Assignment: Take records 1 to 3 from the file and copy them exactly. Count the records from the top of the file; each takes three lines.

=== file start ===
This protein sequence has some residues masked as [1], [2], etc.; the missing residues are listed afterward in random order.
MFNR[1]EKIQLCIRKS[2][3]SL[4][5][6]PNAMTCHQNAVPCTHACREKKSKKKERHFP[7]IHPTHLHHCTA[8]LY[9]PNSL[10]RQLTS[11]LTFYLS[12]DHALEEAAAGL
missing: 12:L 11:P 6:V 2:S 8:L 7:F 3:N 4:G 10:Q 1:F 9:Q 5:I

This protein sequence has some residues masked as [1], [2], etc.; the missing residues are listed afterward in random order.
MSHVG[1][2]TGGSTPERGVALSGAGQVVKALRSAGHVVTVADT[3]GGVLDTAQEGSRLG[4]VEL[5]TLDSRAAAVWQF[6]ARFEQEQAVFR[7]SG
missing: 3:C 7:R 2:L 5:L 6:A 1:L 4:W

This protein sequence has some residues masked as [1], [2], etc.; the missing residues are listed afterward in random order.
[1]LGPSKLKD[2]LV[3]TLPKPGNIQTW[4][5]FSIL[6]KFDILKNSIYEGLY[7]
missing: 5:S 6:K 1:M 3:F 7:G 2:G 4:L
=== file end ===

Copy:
This protein sequence has some residues masked as [1], [2], etc.; the missing residues are listed afterward in random order.
MFNR[1]EKIQLCIRKS[2][3]SL[4][5][6]PNAMTCHQNAVPCTHACREKKSKKKERHFP[7]IHPTHLHHCTA[8]LY[9]PNSL[10]RQLTS[11]LTFYLS[12]DHALEEAAAGL
missing: 12:L 11:P 6:V 2:S 8:L 7:F 3:N 4:G 10:Q 1:F 9:Q 5:I

This protein sequence has some residues masked as [1], [2], etc.; the missing residues are listed afterward in random order.
MSHVG[1][2]TGGSTPERGVALSGAGQVVKALRSAGHVVTVADT[3]GGVLDTAQEGSRLG[4]VEL[5]TLDSRAAAVWQF[6]ARFEQEQAVFR[7]SG
missing: 3:C 7:R 2:L 5:L 6:A 1:L 4:W

This protein sequence has some residues masked as [1], [2], etc.; the missing residues are listed afterward in random order.
[1]LGPSKLKD[2]LV[3]TLPKPGNIQTW[4][5]FSIL[6]KFDILKNSIYEGLY[7]
missing: 5:S 6:K 1:M 3:F 7:G 2:G 4:L